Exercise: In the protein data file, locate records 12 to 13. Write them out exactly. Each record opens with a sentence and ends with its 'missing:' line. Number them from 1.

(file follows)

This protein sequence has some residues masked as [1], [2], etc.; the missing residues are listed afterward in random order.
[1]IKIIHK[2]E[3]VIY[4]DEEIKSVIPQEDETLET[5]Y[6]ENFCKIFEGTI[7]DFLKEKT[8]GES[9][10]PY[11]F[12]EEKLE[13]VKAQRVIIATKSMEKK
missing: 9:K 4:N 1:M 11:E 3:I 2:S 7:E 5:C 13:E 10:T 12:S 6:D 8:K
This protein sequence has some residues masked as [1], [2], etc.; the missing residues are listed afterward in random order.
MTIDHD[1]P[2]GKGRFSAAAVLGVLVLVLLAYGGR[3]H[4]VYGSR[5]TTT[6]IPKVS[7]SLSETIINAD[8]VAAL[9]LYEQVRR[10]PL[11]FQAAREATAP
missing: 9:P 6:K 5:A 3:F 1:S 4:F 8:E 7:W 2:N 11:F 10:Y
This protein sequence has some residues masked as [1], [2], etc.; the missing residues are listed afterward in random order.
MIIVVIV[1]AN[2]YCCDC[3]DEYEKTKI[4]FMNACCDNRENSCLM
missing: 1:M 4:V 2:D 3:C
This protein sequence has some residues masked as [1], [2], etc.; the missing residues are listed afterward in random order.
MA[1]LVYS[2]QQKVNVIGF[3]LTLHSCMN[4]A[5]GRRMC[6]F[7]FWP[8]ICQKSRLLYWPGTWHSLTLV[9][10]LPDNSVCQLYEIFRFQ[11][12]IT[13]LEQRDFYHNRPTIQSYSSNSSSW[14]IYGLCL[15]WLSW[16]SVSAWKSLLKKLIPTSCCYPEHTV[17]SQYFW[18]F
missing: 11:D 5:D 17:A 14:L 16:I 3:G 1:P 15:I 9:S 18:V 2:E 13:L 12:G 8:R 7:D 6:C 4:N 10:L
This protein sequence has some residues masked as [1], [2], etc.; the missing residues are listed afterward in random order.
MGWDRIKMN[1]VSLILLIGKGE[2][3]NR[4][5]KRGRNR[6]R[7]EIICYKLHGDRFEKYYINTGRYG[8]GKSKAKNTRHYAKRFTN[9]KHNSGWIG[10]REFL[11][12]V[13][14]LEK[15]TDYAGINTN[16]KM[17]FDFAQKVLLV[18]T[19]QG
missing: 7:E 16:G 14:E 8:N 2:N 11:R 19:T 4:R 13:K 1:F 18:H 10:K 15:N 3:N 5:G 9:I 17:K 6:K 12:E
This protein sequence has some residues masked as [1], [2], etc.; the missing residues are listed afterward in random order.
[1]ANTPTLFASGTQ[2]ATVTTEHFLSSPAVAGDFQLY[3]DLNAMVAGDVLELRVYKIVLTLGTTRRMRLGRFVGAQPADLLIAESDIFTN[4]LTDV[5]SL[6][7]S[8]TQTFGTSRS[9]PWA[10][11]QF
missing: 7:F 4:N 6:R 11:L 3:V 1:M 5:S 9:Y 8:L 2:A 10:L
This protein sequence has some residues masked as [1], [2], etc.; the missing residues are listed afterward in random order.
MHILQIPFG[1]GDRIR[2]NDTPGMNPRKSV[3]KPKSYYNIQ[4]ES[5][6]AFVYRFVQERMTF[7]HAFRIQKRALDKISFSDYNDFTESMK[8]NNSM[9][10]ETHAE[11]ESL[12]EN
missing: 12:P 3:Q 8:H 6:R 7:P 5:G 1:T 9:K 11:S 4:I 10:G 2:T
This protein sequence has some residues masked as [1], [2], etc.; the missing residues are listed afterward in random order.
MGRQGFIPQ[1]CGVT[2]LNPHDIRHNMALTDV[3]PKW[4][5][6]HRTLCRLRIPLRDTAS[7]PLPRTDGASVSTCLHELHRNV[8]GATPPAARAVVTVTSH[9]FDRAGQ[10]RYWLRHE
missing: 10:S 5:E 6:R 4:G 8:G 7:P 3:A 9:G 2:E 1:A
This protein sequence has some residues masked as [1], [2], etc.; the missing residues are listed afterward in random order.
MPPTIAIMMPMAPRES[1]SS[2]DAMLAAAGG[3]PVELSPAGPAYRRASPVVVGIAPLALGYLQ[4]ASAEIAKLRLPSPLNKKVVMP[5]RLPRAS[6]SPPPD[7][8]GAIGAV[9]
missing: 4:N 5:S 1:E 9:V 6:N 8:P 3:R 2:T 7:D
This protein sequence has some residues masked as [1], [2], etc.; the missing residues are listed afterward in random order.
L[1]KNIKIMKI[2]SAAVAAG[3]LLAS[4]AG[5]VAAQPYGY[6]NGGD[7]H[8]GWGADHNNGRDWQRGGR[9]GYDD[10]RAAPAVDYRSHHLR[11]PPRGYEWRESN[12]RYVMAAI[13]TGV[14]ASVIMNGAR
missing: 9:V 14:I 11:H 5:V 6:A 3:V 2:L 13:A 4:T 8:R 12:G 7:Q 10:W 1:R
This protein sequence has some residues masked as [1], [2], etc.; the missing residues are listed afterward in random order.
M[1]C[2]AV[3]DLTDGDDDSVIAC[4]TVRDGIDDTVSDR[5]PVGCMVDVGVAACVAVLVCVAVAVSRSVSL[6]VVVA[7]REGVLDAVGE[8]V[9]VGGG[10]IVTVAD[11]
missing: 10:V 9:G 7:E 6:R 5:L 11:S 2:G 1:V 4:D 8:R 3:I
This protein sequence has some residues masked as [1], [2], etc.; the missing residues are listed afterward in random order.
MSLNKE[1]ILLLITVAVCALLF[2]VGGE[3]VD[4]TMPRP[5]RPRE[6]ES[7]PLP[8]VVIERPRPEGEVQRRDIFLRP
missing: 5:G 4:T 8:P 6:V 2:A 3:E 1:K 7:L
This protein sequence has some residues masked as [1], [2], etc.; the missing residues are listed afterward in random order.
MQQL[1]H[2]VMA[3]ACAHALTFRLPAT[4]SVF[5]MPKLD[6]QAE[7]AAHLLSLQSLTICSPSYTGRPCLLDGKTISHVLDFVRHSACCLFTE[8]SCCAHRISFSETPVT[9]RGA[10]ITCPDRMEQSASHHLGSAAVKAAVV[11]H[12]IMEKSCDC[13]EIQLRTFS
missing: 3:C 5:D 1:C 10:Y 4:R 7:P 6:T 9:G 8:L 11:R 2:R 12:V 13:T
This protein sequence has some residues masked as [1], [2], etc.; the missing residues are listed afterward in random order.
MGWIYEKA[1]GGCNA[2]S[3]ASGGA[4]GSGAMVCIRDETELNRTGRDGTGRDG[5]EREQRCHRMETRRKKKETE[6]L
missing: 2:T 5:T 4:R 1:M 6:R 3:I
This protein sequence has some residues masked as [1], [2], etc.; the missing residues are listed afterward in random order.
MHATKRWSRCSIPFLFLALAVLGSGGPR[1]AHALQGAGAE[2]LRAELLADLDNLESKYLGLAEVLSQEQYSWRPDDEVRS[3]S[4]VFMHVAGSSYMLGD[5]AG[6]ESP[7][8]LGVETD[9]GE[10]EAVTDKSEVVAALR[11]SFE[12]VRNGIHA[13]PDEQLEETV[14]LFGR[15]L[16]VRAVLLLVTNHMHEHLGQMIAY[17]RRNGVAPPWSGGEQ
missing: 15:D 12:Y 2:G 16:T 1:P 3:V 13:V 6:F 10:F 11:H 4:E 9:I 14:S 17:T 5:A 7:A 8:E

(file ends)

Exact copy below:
This protein sequence has some residues masked as [1], [2], etc.; the missing residues are listed afterward in random order.
MSLNKE[1]ILLLITVAVCALLF[2]VGGE[3]VD[4]TMPRP[5]RPRE[6]ES[7]PLP[8]VVIERPRPEGEVQRRDIFLRP
missing: 5:G 4:T 8:P 6:V 2:A 3:E 1:K 7:L
This protein sequence has some residues masked as [1], [2], etc.; the missing residues are listed afterward in random order.
MQQL[1]H[2]VMA[3]ACAHALTFRLPAT[4]SVF[5]MPKLD[6]QAE[7]AAHLLSLQSLTICSPSYTGRPCLLDGKTISHVLDFVRHSACCLFTE[8]SCCAHRISFSETPVT[9]RGA[10]ITCPDRMEQSASHHLGSAAVKAAVV[11]H[12]IMEKSCDC[13]EIQLRTFS
missing: 3:C 5:D 1:C 10:Y 4:R 7:P 6:T 9:G 8:L 11:R 2:R 12:V 13:T